The 10 most important automotive technologies of the year
Tires that crush ice, a shape-shifting supercar, back-seat surveillance, and more.
Sometimes the rubber wants to meet the road, and the road is like “nope”—because the pavement is covered in ice. That’s why this winter tire digs in with two different types of steel studs. The middle ones are triangular, with a beveled edge that increases grip during acceleration and braking. The shoulder-mounted spikes are Y-shaped; their increased surface area grabs slippery asphalt expertly in corners.
CabinWatch backseat surveillance
Is little Janey asleep? Does Baby Alfred need more Cheerios to dump all over the floor? These are questions parents could answer without risking wrecks thanks to a new interior camera system available on Honda’s Odyssey minivan. A ceiling-mounted wide-angle lens beams the backseat action to the front’s touchscreen. Grownups can even zoom in on any of the five seats if they suspect an occupant of being a real jerk.
2018 Ford GT
The paradox of speed: Your machine should grab the pavement in turns but slice through the air on the straights. To answer these competing needs, the Ford GT changes shape. A cam inside its rear wing can rotate, fattening the spoiler’s profile for more aerodynamic grip. When going for max miles per hour, the wing retracts and the cam rotates again so it doesn’t stop the air slipping by at up to 216 miles per hour.
SRT power chiller
It’s not the gas but the oxygen that goes boom in your engine; stuff more air into your cylinders, get more power. To achieve the SRT Demon’s crazy acceleration, Dodge’s necromancers of speed flow the breeze over what is essentially an air-conditioning compressor before the supercharger crams the air into its V-8. Colder air holds more oxygen, creating a bigger boom and, eventually, 840 glorious hell ponies.
A8 active suspension
Audi’s new flagship sedan can brace for impact. When some yahoo is about to plow into its side, sensors pick up the impending crunch and raise an alert. Then, electric motors attached to the suspension lift the crashward side, directing the force of the collision at the car’s doors and floor—the body’s strongest parts.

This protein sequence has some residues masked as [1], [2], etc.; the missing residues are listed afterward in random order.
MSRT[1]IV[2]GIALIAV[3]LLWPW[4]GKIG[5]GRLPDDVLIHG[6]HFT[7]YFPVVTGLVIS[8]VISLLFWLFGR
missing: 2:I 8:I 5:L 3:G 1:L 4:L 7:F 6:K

Other factory off-piste pickups are huge, but you can park the ZR2 in a regular garage. Engineers tested it on nine of the roughest courses in the country, including the boulder hell known as the Rubicon. The truck owned. How? A custom suspension, with F1 origins, utilizes three sets of valves: Two make the shocks perform better when the truck tackles rough terrain; the other softens ’em up for smooth roads.
Keeps your eyes on the road. Nuviz
One problem with a motorcycle’s dashboard: You have to look down to see it—a bad idea when you’re hurtling across the countryside on two wheels. Nuviz brings the dials and screens to eye level. The helmet-mounted device’s head-up display projects an image on your eye shield of your speed, a map, and even turn-by-turn directions. It also has an action cam that’ll capture stills and videos from your ride. $699.
Distracted driving killed 3,477 people in 2015; Apple’s new mobile OS will try to keep road warriors focused. If you turn it on, Do Not Disturb While Driving will detect that your phone is in a moving car—either because it’s connected to the vehicle, or by tracking nearby Wi-Fi waves as you cruise. The screen stays black, notifications go quiet, and anyone hitting you up gets an auto response. (Get it?)
Skyactiv-X: A gas engine that can act like a diesel
Diesel engines squeeze the air and fuel in their cylinders until pressure makes the pair combust on its own; gas mills, meanwhile, fire spark plugs to create those torque-birthing explosions. This system, set to debut on the 2019 Mazda 3, blends the two, and gets up to 30 percent more MPG. It keeps the air-fuel ratio light on the petrol so it won’t self-ignite, but, in certain situations, it’ll squirt a skosh of extra fuel into the chamber and set it ablaze with the spark plug. That flame raises the pressure in the cylinder so the main supply of air and fuel more efficiently burns itself up.
Grand Award Winner: Redshift MX
Derek Dorresteyn and Jeff Sand didn’t found Alta Motors to create a green dirt bike. They set out to make a fast one: a race bike. Building a race engine is a pain. You often have to take it apart multiple times to dial in maximum speed. Because Alta opted for an electric motor instead of the usual petrol-fueled symphony of whizzing metal, engineers could tune for top performance with software—lines of code instead of elbow grease. This moto doesn’t even need an oil change after a race. But that motor, which puts out 40 horsepower and 120 foot-pounds of torque, is only the first lap of innovation on the Redshift.
The bike’s frame is a work of industrial art: Coolant flows through channels cast into the metal instead of clamped-on hoses. The 350-volt battery pack, which nets about 40 minutes of racing (or two-plus hours on the trails), boasts a honeycomb construction that helps it take shocks of up to 50 G’s. That’s way beyond what you can survive; anything more is literally overkill.
Best of What’s New was originally published in the November/December 2017 issue of Popular Science.